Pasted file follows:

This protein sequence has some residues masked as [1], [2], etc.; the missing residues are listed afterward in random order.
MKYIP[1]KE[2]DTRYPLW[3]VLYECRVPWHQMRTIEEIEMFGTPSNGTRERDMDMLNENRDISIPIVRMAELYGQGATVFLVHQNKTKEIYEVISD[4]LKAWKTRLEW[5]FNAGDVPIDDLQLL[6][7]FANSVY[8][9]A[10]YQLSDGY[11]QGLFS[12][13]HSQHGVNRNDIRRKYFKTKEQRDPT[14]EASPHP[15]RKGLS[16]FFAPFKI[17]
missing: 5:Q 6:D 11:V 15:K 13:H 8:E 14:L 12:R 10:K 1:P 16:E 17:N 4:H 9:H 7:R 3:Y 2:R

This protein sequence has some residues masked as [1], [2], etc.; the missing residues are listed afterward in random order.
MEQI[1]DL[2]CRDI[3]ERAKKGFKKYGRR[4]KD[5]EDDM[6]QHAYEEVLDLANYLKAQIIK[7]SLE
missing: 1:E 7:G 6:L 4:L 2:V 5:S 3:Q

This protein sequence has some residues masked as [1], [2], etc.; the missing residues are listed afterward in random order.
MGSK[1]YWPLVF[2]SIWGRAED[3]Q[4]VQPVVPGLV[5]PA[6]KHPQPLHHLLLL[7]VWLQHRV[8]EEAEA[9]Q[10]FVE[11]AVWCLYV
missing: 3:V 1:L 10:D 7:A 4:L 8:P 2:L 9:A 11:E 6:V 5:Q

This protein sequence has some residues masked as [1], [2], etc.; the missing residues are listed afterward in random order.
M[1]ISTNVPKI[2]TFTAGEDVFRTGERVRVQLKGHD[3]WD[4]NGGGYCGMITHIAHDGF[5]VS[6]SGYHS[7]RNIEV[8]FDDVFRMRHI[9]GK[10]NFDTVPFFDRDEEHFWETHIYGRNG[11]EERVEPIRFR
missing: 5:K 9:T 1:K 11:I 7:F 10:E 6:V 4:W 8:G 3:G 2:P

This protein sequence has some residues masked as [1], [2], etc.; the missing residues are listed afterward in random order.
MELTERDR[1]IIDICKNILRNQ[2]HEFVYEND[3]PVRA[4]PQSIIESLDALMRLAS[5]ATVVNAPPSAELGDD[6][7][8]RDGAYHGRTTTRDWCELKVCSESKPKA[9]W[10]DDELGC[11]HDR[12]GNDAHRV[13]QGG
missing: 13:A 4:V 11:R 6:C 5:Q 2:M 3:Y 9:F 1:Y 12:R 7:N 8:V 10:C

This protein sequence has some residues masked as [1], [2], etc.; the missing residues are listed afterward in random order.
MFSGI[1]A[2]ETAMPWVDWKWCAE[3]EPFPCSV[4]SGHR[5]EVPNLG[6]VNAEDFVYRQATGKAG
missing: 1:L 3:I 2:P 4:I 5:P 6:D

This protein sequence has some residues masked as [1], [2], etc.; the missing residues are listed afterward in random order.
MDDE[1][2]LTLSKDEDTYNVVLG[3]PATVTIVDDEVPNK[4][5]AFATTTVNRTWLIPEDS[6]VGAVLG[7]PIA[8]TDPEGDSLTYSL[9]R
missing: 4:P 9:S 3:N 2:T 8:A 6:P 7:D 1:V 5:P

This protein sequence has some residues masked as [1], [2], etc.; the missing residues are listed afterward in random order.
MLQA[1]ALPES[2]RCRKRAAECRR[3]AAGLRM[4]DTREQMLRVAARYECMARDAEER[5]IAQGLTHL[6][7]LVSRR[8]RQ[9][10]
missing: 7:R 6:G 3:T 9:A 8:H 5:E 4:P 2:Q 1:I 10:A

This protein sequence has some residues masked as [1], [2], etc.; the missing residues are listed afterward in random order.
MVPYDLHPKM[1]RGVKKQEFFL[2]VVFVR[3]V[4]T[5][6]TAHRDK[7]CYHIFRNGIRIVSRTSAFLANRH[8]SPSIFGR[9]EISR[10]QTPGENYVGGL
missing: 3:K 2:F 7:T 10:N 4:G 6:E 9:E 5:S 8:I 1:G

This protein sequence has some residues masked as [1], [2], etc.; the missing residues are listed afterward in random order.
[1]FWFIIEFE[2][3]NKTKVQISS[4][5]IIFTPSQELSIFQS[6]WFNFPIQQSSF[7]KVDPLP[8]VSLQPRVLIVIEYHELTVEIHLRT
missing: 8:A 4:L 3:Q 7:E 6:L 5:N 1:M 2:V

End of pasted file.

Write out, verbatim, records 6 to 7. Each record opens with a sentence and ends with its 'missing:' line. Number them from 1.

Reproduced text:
This protein sequence has some residues masked as [1], [2], etc.; the missing residues are listed afterward in random order.
MFSGI[1]A[2]ETAMPWVDWKWCAE[3]EPFPCSV[4]SGHR[5]EVPNLG[6]VNAEDFVYRQATGKAG
missing: 1:L 3:I 2:P 4:I 5:P 6:D

This protein sequence has some residues masked as [1], [2], etc.; the missing residues are listed afterward in random order.
MDDE[1][2]LTLSKDEDTYNVVLG[3]PATVTIVDDEVPNK[4][5]AFATTTVNRTWLIPEDS[6]VGAVLG[7]PIA[8]TDPEGDSLTYSL[9]R
missing: 4:P 9:S 3:N 2:T 8:A 6:P 7:D 1:V 5:P